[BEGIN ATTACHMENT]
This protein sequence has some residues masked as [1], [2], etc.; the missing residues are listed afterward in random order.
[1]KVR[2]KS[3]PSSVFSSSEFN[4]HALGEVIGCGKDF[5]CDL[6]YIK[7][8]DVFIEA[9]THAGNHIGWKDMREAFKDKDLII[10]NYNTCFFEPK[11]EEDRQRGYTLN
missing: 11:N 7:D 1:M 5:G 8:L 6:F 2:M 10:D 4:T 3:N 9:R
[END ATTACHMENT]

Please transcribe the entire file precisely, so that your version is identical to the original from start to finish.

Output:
This protein sequence has some residues masked as [1], [2], etc.; the missing residues are listed afterward in random order.
[1]KVR[2]KS[3]PSSVFSSSEFN[4]HALGEVIGCGKDF[5]CDL[6]YIK[7][8]DVFIEA[9]THAGNHIGWKDMREAFKDKDLII[10]NYNTCFFEPK[11]EEDRQRGYTLN
missing: 11:N 7:D 1:M 5:G 8:L 6:F 2:M 10:D 4:T 3:N 9:R